To shave or not to shave your dog? That is the question many pet parents face when the temperatures heat up outside. On the one hand, it might make sense to shave a dog’s coat in the summer, especially if the dog has a long coat. However, shaving your dog in the summer is generally not a good idea.
At face value, this may not make much sense: you don’t wear a coat in the summer, so why should your dog? Before you start imagining creative haircuts for your pooch, it’s important to understand how dog coats work and just how much dogs need them, even when it’s 100 degrees outside.
Understanding Your Dog’s Coat
There are two generally types of dog coats: single and double. A single coat has only one layer of hair, called the topcoat. The topcoat provides protection from harmful UVA and UVB radiation and protects the skin from rain and pesky summer bugs. Shih Tzus and Poodles are single-coated breeds.
Double coats, found on such breeds as Pomeranians and Siberian Huskies, have a topcoat and undercoat. The topcoat on double-coated dogs consists of coarse guard hairs that keep the undercoat dry and protect it from bug bites. The soft undercoat is dense in the winter to retain heat and becomes less dense in the summer to keep a dog’s body cool.
Double-coated dogs are prolific shedders. They “blow” their coats in the summer to remove their winter coat (a dense undercoat) and replace it with a summer coat (a finer, less dense undercoat). These blow sessions, which can be massive, can have pet parents cleaning up bags full of loose hair. Despite the nuisance of endlessly cleaning up dog hair, coat blowing helps keep double-coated dogs comfortable in the summer.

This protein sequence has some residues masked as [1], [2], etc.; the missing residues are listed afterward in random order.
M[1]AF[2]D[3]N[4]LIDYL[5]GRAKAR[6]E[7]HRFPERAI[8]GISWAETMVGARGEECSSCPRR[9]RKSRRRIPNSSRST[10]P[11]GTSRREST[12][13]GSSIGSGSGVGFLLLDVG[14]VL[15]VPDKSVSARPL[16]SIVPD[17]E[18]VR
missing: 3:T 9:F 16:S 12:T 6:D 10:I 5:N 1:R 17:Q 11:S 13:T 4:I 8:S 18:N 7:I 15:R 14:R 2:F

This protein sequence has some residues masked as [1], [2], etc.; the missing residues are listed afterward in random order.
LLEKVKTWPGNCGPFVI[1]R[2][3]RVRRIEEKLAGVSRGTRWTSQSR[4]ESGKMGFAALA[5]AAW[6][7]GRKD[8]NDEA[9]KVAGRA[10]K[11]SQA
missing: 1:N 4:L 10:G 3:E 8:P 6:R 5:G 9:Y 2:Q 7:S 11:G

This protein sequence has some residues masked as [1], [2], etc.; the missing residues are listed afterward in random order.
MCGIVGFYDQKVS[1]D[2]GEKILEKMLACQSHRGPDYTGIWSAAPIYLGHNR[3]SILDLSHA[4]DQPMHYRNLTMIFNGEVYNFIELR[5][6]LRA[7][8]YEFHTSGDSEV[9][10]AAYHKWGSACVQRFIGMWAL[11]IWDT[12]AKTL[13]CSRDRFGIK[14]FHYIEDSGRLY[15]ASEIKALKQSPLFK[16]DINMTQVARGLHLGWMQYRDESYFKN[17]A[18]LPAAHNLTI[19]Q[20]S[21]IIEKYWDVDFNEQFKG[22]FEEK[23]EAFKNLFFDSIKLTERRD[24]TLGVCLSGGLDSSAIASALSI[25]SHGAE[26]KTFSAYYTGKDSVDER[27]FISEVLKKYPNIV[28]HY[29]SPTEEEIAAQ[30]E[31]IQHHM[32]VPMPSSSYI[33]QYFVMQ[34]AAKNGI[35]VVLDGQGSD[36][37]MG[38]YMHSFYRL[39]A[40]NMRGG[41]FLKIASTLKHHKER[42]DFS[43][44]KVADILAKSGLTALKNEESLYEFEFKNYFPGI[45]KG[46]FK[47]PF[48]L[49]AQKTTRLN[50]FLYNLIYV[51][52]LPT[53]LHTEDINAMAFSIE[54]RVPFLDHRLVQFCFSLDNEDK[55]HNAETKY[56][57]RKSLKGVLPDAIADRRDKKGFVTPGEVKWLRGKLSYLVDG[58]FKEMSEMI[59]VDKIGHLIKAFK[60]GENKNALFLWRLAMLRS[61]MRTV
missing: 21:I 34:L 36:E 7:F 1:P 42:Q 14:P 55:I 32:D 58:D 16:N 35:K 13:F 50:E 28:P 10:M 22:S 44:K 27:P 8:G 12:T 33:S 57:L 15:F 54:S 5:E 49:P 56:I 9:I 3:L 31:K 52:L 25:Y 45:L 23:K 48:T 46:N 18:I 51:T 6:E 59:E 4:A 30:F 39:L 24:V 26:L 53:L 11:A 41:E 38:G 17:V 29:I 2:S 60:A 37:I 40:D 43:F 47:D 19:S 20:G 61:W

The Dangers of Shaving Your Dog’s Coat
Because a dog’s coat is so important to keeping him cool and comfortable when it’s hot outside, shaving the coat may do more harm than good. For example, shaving a double-coated dog removes his protective topcoat and leaves him vulnerable to dangers like sunburn, skin cancer, bug bites and even heat stroke. Shaving a double-coated dog can also result in patches of hair that don’t grow back or the undercoat growing back faster than the topcoat, causing a matted topcoat and hair follicle damage.
Shaving a single-coated dog can be done occasionally, but the topcoat should not be completely shaved off. Completely shaving a dog’s topcoat can expose them to the same dangers as double-coated dogs. In addition, note that the shaved hair on a single-coated dog may grow back softer or in a different color. It is best to have the topcoat clipped by a professional groomer.
Alternatives to Shaving
As you can see, a shaved dog is not necessarily a cool or happy dog. So how else can you keep your dog cool in the summer? Here are a few suggestions:
- Groom your dog regularly. Grooming a dog includes brushing the fur and bathing. Fur that is clean and brushed improves air circulation through the coat. For dogs with long hair, grooming also includes trimming the long hair to make it more manageable during the summer. A professional groomer is best qualified to trim and clip the hair without overdoing it.
- Provide unlimited access to cool, fresh water. Just like humans, dogs need to stay well-hydrated in the summer. Drinking cool and fresh water, especially after being outside, will help your dog cool down.
- Make sure your dog has access to shade when outside during the summer. Access to shade will give your dog a break from the heat of the sun.
—-By Dr. JoAnna Pendergrass